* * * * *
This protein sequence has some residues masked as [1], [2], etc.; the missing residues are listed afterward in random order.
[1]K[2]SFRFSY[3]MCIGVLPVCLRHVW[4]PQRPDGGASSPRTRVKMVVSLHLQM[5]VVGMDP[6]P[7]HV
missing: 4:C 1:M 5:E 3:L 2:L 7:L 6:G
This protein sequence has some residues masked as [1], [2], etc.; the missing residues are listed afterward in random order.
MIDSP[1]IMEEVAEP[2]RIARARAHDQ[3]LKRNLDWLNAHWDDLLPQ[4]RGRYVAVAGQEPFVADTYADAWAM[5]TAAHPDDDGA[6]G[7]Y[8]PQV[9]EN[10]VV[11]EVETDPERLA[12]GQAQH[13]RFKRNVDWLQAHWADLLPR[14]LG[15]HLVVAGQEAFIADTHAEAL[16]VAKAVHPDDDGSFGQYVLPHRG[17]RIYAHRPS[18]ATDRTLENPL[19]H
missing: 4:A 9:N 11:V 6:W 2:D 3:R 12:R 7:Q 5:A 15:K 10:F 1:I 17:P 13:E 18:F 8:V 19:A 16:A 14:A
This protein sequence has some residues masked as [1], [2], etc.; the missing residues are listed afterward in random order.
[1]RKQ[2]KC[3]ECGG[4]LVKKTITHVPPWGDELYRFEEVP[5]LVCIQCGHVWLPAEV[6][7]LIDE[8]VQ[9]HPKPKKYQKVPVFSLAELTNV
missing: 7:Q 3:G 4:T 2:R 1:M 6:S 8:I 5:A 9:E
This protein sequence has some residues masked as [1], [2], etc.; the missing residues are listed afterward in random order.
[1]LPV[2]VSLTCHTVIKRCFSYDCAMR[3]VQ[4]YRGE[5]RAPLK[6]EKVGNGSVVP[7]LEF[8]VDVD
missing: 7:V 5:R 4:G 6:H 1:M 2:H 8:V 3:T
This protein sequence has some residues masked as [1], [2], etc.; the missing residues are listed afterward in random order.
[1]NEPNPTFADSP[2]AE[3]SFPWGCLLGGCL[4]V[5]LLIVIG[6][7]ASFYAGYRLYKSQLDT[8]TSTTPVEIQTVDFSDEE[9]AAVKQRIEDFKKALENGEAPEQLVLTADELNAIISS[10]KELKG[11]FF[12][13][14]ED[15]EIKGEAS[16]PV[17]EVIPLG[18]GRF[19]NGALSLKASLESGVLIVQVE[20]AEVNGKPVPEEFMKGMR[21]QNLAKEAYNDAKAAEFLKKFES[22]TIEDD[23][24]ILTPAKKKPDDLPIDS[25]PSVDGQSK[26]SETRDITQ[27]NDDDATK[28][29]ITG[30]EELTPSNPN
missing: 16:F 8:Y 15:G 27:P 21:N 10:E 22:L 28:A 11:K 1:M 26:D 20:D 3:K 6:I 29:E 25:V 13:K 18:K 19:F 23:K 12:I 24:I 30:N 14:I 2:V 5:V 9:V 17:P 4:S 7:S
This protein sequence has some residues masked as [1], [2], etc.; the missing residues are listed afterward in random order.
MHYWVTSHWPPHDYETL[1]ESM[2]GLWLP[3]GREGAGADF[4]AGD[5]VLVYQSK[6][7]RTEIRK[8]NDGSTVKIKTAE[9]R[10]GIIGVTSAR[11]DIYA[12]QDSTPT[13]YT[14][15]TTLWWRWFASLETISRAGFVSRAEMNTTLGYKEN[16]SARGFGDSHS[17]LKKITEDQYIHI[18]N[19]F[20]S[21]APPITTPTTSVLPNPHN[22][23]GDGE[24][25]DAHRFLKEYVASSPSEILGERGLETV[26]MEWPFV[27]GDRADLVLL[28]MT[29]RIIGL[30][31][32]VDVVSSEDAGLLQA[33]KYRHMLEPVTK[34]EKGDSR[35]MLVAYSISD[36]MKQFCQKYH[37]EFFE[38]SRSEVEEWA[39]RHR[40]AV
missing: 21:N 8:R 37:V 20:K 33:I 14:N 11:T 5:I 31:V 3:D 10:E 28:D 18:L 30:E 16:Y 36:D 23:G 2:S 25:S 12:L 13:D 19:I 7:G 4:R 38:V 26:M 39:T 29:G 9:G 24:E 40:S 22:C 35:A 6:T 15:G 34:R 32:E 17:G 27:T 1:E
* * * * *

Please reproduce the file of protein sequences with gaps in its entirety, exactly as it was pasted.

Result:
This protein sequence has some residues masked as [1], [2], etc.; the missing residues are listed afterward in random order.
[1]K[2]SFRFSY[3]MCIGVLPVCLRHVW[4]PQRPDGGASSPRTRVKMVVSLHLQM[5]VVGMDP[6]P[7]HV
missing: 4:C 1:M 5:E 3:L 2:L 7:L 6:G
This protein sequence has some residues masked as [1], [2], etc.; the missing residues are listed afterward in random order.
MIDSP[1]IMEEVAEP[2]RIARARAHDQ[3]LKRNLDWLNAHWDDLLPQ[4]RGRYVAVAGQEPFVADTYADAWAM[5]TAAHPDDDGA[6]G[7]Y[8]PQV[9]EN[10]VV[11]EVETDPERLA[12]GQAQH[13]RFKRNVDWLQAHWADLLPR[14]LG[15]HLVVAGQEAFIADTHAEAL[16]VAKAVHPDDDGSFGQYVLPHRG[17]RIYAHRPS[18]ATDRTLENPL[19]H
missing: 4:A 9:N 11:V 6:W 2:D 3:R 12:R 7:Q 5:A 15:K 10:F 1:I 17:P 13:E 18:F 8:V 19:A 16:A 14:A
This protein sequence has some residues masked as [1], [2], etc.; the missing residues are listed afterward in random order.
[1]RKQ[2]KC[3]ECGG[4]LVKKTITHVPPWGDELYRFEEVP[5]LVCIQCGHVWLPAEV[6][7]LIDE[8]VQ[9]HPKPKKYQKVPVFSLAELTNV
missing: 7:Q 3:G 4:T 2:R 1:M 6:S 8:I 5:A 9:E
This protein sequence has some residues masked as [1], [2], etc.; the missing residues are listed afterward in random order.
[1]LPV[2]VSLTCHTVIKRCFSYDCAMR[3]VQ[4]YRGE[5]RAPLK[6]EKVGNGSVVP[7]LEF[8]VDVD
missing: 7:V 5:R 4:G 6:H 1:M 2:H 8:V 3:T
This protein sequence has some residues masked as [1], [2], etc.; the missing residues are listed afterward in random order.
[1]NEPNPTFADSP[2]AE[3]SFPWGCLLGGCL[4]V[5]LLIVIG[6][7]ASFYAGYRLYKSQLDT[8]TSTTPVEIQTVDFSDEE[9]AAVKQRIEDFKKALENGEAPEQLVLTADELNAIISS[10]KELKG[11]FF[12][13][14]ED[15]EIKGEAS[16]PV[17]EVIPLG[18]GRF[19]NGALSLKASLESGVLIVQVE[20]AEVNGKPVPEEFMKGMR[21]QNLAKEAYNDAKAAEFLKKFES[22]TIEDD[23][24]ILTPAKKKPDDLPIDS[25]PSVDGQSK[26]SETRDITQ[27]NDDDATK[28][29]ITG[30]EELTPSNPN
missing: 16:F 8:Y 15:G 27:P 21:N 10:E 22:L 28:A 11:K 1:M 26:D 20:D 3:K 6:I 29:E 25:V 13:K 18:K 19:F 23:K 12:I 24:I 30:N 14:I 2:V 5:V 9:V 17:P 4:S 7:S
This protein sequence has some residues masked as [1], [2], etc.; the missing residues are listed afterward in random order.
MHYWVTSHWPPHDYETL[1]ESM[2]GLWLP[3]GREGAGADF[4]AGD[5]VLVYQSK[6][7]RTEIRK[8]NDGSTVKIKTAE[9]R[10]GIIGVTSAR[11]DIYA[12]QDSTPT[13]YT[14][15]TTLWWRWFASLETISRAGFVSRAEMNTTLGYKEN[16]SARGFGDSHS[17]LKKITEDQYIHI[18]N[19]F[20]S[21]APPITTPTTSVLPNPHN[22][23]GDGE[24][25]DAHRFLKEYVASSPSEILGERGLETV[26]MEWPFV[27]GDRADLVLL[28]MT[29]RIIGL[30][31][32]VDVVSSEDAGLLQA[33]KYRHMLEPVTK[34]EKGDSR[35]MLVAYSISD[36]MKQFCQKYH[37]EFFE[38]SRSEVEEWA[39]RHR[40]AV
missing: 21:N 8:R 37:V 20:K 33:I 14:N 11:T 5:I 31:V 3:D 10:E 28:D 18:L 30:E 16:Y 36:D 23:G 2:S 25:S 12:L 13:D 19:I 7:G 4:R 38:V 26:M 39:T 29:G 9:G 24:E 40:S 22:C 35:A 6:T 15:G 34:R 32:E 17:G 27:T 1:E